Who would have thought that Americans don’t drink enough milk? Our hectic life apparently doesn’t leave enough time for a bowl of cereal. Inflation crept into consumer and producer prices. Business inventories are a little high. Gasoline is steady. Steel mills are doing a good job of keeping their mills booked up over 80%. October imports came in stronger than expected. The auto industry remains in chaos as they make their way through mergers, labor agreements, new model roll outs, and consumer lethargy.
– Got milk? Increasingly, Americans don’t, and that led the nation’s biggest milk producer to file for bankruptcy Tuesday. Dean Foods blamed a decades long drop in milk consumption that has seen people turn to alternatives like soda, juice and almond milk. The Dallas company said it may sell itself to the Dairy Farmers of America, a marketing cooperative owned by thousands of farmers. “Despite our best efforts to make our business more agile and cost-efficient, we continue to be impacted by a challenging operating environment marked by continuing declines in consumer milk consumption,” CEO Eric Berigause said in a statement. Since 1975, the amount of liquid milk consumed per capita in the U.S. has tumbled more than 40%. Americans drank around 24 gallons a year in 1996, according to government data. That dropped to 17 gallons in 2018. An increasing variety of beverages, including teas and sodas, has hurt milk consumption. So have protein bars, yogurts and other on-the-go breakfasts, which take the place of a morning bowl of cereal.
– The Producer Price Index rose .4% in October, driven by increased cost from trade services, energy, and food.
– The Consumer Price Index also gained .4% in October, driven mostly by energy costs and medical care/health insurance.
+ Business Inventories came down .2% in September leaving the inventory to sales ratio at 1.4 to 1 which is still a little too high.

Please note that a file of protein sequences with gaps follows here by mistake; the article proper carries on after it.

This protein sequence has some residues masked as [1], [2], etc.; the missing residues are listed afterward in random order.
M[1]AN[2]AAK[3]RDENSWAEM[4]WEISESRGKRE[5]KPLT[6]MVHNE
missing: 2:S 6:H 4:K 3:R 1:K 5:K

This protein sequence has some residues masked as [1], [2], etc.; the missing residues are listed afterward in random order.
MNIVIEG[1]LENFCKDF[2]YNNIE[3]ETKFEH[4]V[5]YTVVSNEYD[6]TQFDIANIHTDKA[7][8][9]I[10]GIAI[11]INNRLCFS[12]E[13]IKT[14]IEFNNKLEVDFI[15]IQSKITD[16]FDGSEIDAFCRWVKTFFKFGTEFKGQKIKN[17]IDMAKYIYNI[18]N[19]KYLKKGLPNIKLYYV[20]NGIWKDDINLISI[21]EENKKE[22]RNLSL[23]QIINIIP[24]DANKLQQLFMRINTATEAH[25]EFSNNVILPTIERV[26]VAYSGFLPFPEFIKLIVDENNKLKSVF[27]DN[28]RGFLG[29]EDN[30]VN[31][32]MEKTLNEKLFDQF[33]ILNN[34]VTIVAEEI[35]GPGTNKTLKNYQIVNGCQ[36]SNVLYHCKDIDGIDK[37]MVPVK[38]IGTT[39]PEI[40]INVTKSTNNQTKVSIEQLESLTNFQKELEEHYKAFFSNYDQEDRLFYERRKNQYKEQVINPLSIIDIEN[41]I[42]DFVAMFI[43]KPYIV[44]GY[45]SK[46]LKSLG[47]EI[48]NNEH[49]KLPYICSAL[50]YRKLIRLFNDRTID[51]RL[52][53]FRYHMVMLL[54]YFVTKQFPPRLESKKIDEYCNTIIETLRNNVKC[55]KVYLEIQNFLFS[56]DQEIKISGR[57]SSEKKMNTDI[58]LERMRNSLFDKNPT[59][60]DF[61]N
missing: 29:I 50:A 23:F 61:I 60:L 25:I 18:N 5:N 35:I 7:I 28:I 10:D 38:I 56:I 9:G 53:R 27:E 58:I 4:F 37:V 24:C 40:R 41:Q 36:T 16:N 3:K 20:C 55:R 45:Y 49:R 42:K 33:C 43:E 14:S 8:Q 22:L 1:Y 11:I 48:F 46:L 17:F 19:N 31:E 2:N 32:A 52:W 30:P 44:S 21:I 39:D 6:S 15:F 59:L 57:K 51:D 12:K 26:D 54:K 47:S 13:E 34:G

– Industrial Production fell .8% in October, mostly due to a 7.1% drop in motor vehicle production.
– Gasoline prices stayed steady as refineries accelerated to 87.8% of capacity. Oil futures are at $57 per barrel.
+ Although multicopter drones now are being used to transport medical samples and supplies, their 30-minute (or so) battery life limits their range. This week, however, a hydrogen-powered delivery drone managed a one-hour, 43-minute ocean crossing. The exercise was the result of a collaboration between Texas-based drone development company Guinn Partners, Georgia-based Skyfire Consulting, the US Department of Health, and drone manufacturer Doosan Mobility Innovation – the latter supplied the aircraft, a hydrogen fuel cell-powered DS30 octocopter. Utilizing its temperature-controlled payload system, the drone was used to transport live bacteria samples from a hospital on the Caribbean island of St. Croix to a testing facility on the neighboring island of St. Thomas. This involved crossing 43 miles (69 km) of open ocean. Upon successfully reaching its destination, the copter reportedly still had almost 30 minutes of flight time left on its fuel cell.
– Freight rates are increasing except for flatbeds.
– #1 heavy melt scrap is up to $202 per ton while #1 busheling scrap is steady at $240 per ton.
+ Raw steel production was 80.5% of capacity, a little less than last week.
– Iron ore FOB Chinese ports is up to $81 per dry metric ton.
+ Zinc prices are falling.
– After a surprising October, November imports are looking weak so far.
– U.S. Steel confirmed Friday that it had initiated a round of layoffs tied to a restructuring that the Pittsburgh-based steelmaker announced early last month. The company declined to disclose the number of people let go. It said the layoffs — all nonunion positions — affected operations nationwide, including in Pittsburgh. “We need to truly become a leaner, more efficient organization faster,” U.S. Steel said in an emailed statement. “As part of this process, we are taking the difficult step to eliminate a number of non-represented positions in the United States. “It’s always difficult when we have to say goodbye to valued colleagues, but these moves will allow us to better manage our resources amid challenging market conditions,” the statement added. The company announced Oct. 8 that it was realigning its operating and organizational structure, a move that it expects will generate $200 million in annual cost savings by 2022. The announcement offered few details about the initiative, but the company did not rule out plant closings, divestitures or layoffs. In the third quarter, the steelmaker posted its first quarterly loss since the first quarter of 2017 as it contended with a downturn in steel prices. Losses were $84 million, or 49 cents a share, for the three months ending Sept. 30. That compares with a profit of $291 million, or $1.62 a share, in the third quarter of 2018 when U.S. import tariffs caused steel prices to spike higher.